Navigating customs and immigration processes can be stressful at the best of times. Enter a global pandemic, and it can be hard to know which is the best course of action.
For example, what should you do if you’re in the US and at risk of overstaying your visa? Doing so can come at a cost: In the worst case scenario, visa overstayers may be prevented from entering the US again, or forbidden from applying for another kind of visa in the future. In general, if you have overstayed for between 180 and 365 days, then you may find yourself barred from the country for three years if you attempt to return. If your unlawful presence exceeds a year, you may be barred for a decade.
Given the circumstances, however, it’s hardly practical to try to book yourself onto the next flight home. Instead, US Citizenship and Immigration Services (USCIS) have laid out a set of guidelines for those caught out by the pandemic and stuck in the US. For more complicated cases, it may be worthwhile consulting with an immigration lawyer, who should be able to give more detailed advice.
If you intend to remain in the US, and hope to apply for another visa (known as a Change of Status, or COS) or to extend your current one (Extension of Status, or EOS), proceed as normal. USCIS is still accepting and processing applications and petitions, many of which can be filed online.
Generally, providing these are filed before the visa is due to expire, “nonimmigrants generally do not accrue unlawful presence” while their application is processed, the agency said in a statement. But even if you haven’t managed to file on time, there’s no need to panic: USCIS says it would consider delays caused by the pandemic “when deciding whether to excuse delays in filing documents based on extraordinary circumstances.” (You do however need to submit “credible evidence” to support the request and explain why it is late.)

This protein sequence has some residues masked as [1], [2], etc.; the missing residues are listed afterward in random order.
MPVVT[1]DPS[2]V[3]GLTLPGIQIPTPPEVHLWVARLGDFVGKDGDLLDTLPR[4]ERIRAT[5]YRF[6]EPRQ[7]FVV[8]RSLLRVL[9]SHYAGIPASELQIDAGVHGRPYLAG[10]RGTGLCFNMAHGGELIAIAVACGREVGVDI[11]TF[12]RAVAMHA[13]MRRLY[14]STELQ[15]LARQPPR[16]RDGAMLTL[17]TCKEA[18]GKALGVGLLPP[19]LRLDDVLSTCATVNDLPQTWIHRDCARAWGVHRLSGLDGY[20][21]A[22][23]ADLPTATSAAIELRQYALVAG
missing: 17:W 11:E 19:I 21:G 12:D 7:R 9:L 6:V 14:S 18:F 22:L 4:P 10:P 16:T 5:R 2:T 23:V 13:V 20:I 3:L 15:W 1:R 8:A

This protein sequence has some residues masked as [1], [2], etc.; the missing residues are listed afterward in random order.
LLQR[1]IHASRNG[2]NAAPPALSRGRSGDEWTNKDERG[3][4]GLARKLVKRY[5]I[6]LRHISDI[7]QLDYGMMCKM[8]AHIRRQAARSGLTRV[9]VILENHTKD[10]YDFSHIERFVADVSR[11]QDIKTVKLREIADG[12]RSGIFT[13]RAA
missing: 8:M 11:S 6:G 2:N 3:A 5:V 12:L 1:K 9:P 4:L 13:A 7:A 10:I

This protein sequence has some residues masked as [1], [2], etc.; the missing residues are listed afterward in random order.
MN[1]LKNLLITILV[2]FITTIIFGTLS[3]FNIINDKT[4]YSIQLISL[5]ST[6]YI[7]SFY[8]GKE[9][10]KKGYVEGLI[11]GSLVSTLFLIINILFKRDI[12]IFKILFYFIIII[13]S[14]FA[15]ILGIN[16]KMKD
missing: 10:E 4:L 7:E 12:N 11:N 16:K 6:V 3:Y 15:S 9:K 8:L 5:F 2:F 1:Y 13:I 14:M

If you’ve had the misfortune of being laid off or terminated, you have 60 days from when your employment ends to find another job or to leave the country. This rule predates the crisis, and applies to nonimmigrant workers holding E-1, E-2, E-3, H-1B, H-1B1, L-1, O-1, and TN visas. You cannot work during the 60 days, though you can use the time to find a new employer, who may be able to file for a visa extension on your behalf.
If your visa has simply come to an end, however, the grace period is far shorter: Ordinarily, visa-holders have 10 days to get their affairs in order and leave the country. USCIS hasn’t indicated any flexibility on that tight window, despite the circumstances. If you haven’t been able to leave, and are now coming to the end of your visa, it may be worthwhile contacting an immigration lawyer or the USCIS Contact Center.
The US Visa Waiver Program allows visitors from 39 countries to travel to the US for tourism or business for a maximum of 90 days, on what sometimes known as an ESTA (Electronic System for Travel Authorization). Because this is not technically a visa, ESTA-holders aren’t eligible to change their status or, usually, extend their stay.
Fortunately, there are regulations in place for travelers in situations such as these. If an emergency such as Covid-19 prevents an ESTA-holder from leaving the country, USCIS may give them an additional 30 days to leave the country, at its discretion. On top of that, if you’re already well into that 30-day period and still unable to leave, “USCIS has the authority to temporarily provide an additional 30-day period of satisfactory departure.” In either case, you should call the USCIS Contact Center.